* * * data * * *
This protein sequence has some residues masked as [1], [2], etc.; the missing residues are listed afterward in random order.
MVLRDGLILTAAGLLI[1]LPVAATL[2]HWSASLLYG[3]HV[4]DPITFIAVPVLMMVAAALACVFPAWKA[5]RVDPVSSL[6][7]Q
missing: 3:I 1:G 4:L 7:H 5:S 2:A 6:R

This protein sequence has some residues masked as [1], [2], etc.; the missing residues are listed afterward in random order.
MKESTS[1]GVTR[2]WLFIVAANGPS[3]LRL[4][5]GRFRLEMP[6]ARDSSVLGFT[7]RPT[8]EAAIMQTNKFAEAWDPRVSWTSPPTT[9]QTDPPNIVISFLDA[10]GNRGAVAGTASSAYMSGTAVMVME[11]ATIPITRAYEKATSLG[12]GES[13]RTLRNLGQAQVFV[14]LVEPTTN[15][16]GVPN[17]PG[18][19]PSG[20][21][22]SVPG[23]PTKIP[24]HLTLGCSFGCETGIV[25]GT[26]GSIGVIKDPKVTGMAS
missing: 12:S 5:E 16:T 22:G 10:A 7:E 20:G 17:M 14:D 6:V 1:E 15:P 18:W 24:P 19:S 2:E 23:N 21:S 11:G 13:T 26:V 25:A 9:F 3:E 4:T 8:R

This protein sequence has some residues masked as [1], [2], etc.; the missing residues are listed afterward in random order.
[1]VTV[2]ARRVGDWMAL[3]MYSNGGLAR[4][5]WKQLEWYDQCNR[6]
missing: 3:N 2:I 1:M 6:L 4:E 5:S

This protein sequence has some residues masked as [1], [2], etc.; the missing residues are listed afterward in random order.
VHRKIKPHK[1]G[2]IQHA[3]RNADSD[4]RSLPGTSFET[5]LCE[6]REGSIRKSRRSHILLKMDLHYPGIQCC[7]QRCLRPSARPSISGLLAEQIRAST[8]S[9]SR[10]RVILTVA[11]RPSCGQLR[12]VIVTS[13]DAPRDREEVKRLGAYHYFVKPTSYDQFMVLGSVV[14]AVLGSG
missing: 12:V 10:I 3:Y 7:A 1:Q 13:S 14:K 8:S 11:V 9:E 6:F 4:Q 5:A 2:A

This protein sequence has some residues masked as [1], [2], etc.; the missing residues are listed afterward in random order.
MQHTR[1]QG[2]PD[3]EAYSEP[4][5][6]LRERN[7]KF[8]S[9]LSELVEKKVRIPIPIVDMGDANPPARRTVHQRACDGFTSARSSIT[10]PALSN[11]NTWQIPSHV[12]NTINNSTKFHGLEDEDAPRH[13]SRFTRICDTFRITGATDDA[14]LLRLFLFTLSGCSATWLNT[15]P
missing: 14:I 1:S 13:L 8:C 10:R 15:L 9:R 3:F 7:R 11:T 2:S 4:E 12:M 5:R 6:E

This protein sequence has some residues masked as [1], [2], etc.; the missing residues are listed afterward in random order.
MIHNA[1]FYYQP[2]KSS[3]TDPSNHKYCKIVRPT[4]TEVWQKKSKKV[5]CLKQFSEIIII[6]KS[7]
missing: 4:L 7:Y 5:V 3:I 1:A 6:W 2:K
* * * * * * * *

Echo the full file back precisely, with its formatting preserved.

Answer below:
This protein sequence has some residues masked as [1], [2], etc.; the missing residues are listed afterward in random order.
MVLRDGLILTAAGLLI[1]LPVAATL[2]HWSASLLYG[3]HV[4]DPITFIAVPVLMMVAAALACVFPAWKA[5]RVDPVSSL[6][7]Q
missing: 3:I 1:G 4:L 7:H 5:S 2:A 6:R

This protein sequence has some residues masked as [1], [2], etc.; the missing residues are listed afterward in random order.
MKESTS[1]GVTR[2]WLFIVAANGPS[3]LRL[4][5]GRFRLEMP[6]ARDSSVLGFT[7]RPT[8]EAAIMQTNKFAEAWDPRVSWTSPPTT[9]QTDPPNIVISFLDA[10]GNRGAVAGTASSAYMSGTAVMVME[11]ATIPITRAYEKATSLG[12]GES[13]RTLRNLGQAQVFV[14]LVEPTTN[15][16]GVPN[17]PG[18][19]PSG[20][21][22]SVPG[23]PTKIP[24]HLTLGCSFGCETGIV[25]GT[26]GSIGVIKDPKVTGMAS
missing: 12:S 5:E 16:T 22:G 10:A 7:E 20:G 17:M 14:D 6:V 1:E 15:P 18:W 24:P 19:S 2:E 23:N 21:S 11:G 13:T 26:V 25:A 9:F 3:E 4:T 8:R

This protein sequence has some residues masked as [1], [2], etc.; the missing residues are listed afterward in random order.
[1]VTV[2]ARRVGDWMAL[3]MYSNGGLAR[4][5]WKQLEWYDQCNR[6]
missing: 3:N 2:I 1:M 6:L 4:E 5:S

This protein sequence has some residues masked as [1], [2], etc.; the missing residues are listed afterward in random order.
VHRKIKPHK[1]G[2]IQHA[3]RNADSD[4]RSLPGTSFET[5]LCE[6]REGSIRKSRRSHILLKMDLHYPGIQCC[7]QRCLRPSARPSISGLLAEQIRAST[8]S[9]SR[10]RVILTVA[11]RPSCGQLR[12]VIVTS[13]DAPRDREEVKRLGAYHYFVKPTSYDQFMVLGSVV[14]AVLGSG
missing: 12:V 10:I 3:Y 7:A 1:Q 13:S 14:K 8:S 11:V 9:E 6:F 4:Q 5:A 2:A

This protein sequence has some residues masked as [1], [2], etc.; the missing residues are listed afterward in random order.
MQHTR[1]QG[2]PD[3]EAYSEP[4][5][6]LRERN[7]KF[8]S[9]LSELVEKKVRIPIPIVDMGDANPPARRTVHQRACDGFTSARSSIT[10]PALSN[11]NTWQIPSHV[12]NTINNSTKFHGLEDEDAPRH[13]SRFTRICDTFRITGATDDA[14]LLRLFLFTLSGCSATWLNT[15]P
missing: 14:I 1:S 13:L 8:C 10:R 15:L 9:R 3:F 7:R 11:T 2:S 4:E 12:M 5:R 6:E

This protein sequence has some residues masked as [1], [2], etc.; the missing residues are listed afterward in random order.
MIHNA[1]FYYQP[2]KSS[3]TDPSNHKYCKIVRPT[4]TEVWQKKSKKV[5]CLKQFSEIIII[6]KS[7]
missing: 4:L 7:Y 5:V 3:I 1:A 6:W 2:K